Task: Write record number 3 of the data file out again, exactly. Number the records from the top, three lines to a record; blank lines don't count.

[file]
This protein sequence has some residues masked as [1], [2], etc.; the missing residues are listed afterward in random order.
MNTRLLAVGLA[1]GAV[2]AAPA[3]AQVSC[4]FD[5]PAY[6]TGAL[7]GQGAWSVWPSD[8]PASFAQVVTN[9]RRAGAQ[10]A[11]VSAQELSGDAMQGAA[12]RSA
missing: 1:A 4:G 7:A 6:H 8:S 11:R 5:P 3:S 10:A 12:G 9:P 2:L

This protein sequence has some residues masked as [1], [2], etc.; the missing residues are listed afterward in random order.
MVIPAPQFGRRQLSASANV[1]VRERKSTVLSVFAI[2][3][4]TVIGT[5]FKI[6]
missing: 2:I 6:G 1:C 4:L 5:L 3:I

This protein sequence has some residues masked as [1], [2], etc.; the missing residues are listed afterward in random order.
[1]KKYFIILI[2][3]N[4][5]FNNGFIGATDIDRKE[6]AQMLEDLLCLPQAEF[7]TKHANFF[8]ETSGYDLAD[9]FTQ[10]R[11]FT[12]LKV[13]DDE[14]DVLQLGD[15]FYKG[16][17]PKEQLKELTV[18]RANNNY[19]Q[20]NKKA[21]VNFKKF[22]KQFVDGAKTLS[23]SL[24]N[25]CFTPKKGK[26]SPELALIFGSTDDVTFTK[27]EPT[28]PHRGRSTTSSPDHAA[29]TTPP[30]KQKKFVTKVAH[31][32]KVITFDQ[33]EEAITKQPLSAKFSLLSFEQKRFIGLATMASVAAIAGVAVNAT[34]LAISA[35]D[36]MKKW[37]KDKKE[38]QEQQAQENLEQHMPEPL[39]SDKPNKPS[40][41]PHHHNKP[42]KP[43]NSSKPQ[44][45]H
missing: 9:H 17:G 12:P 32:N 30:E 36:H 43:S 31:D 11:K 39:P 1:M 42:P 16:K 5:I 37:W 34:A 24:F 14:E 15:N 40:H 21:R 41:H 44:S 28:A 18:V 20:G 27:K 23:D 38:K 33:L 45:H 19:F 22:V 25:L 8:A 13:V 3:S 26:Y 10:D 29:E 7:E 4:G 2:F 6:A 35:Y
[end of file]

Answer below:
This protein sequence has some residues masked as [1], [2], etc.; the missing residues are listed afterward in random order.
[1]KKYFIILI[2][3]N[4][5]FNNGFIGATDIDRKE[6]AQMLEDLLCLPQAEF[7]TKHANFF[8]ETSGYDLAD[9]FTQ[10]R[11]FT[12]LKV[13]DDE[14]DVLQLGD[15]FYKG[16][17]PKEQLKELTV[18]RANNNY[19]Q[20]NKKA[21]VNFKKF[22]KQFVDGAKTLS[23]SL[24]N[25]CFTPKKGK[26]SPELALIFGSTDDVTFTK[27]EPT[28]PHRGRSTTSSPDHAA[29]TTPP[30]KQKKFVTKVAH[31][32]KVITFDQ[33]EEAITKQPLSAKFSLLSFEQKRFIGLATMASVAAIAGVAVNAT[34]LAISA[35]D[36]MKKW[37]KDKKE[38]QEQQAQENLEQHMPEPL[39]SDKPNKPS[40][41]PHHHNKP[42]KP[43]NSSKPQ[44][45]H
missing: 9:H 17:G 12:P 32:N 30:E 36:H 43:S 31:D 11:K 39:P 1:M 42:P 16:K 5:I 37:W 34:A 24:F 14:E 15:N 40:H 21:R 41:H 44:S 28:A 18:V 20:G 27:K 23:D 38:K 33:L 45:H 19:F 22:V 25:L 8:A 13:V 3:S 26:Y 10:D 29:E 7:E 4:G 2:F 6:A 35:Y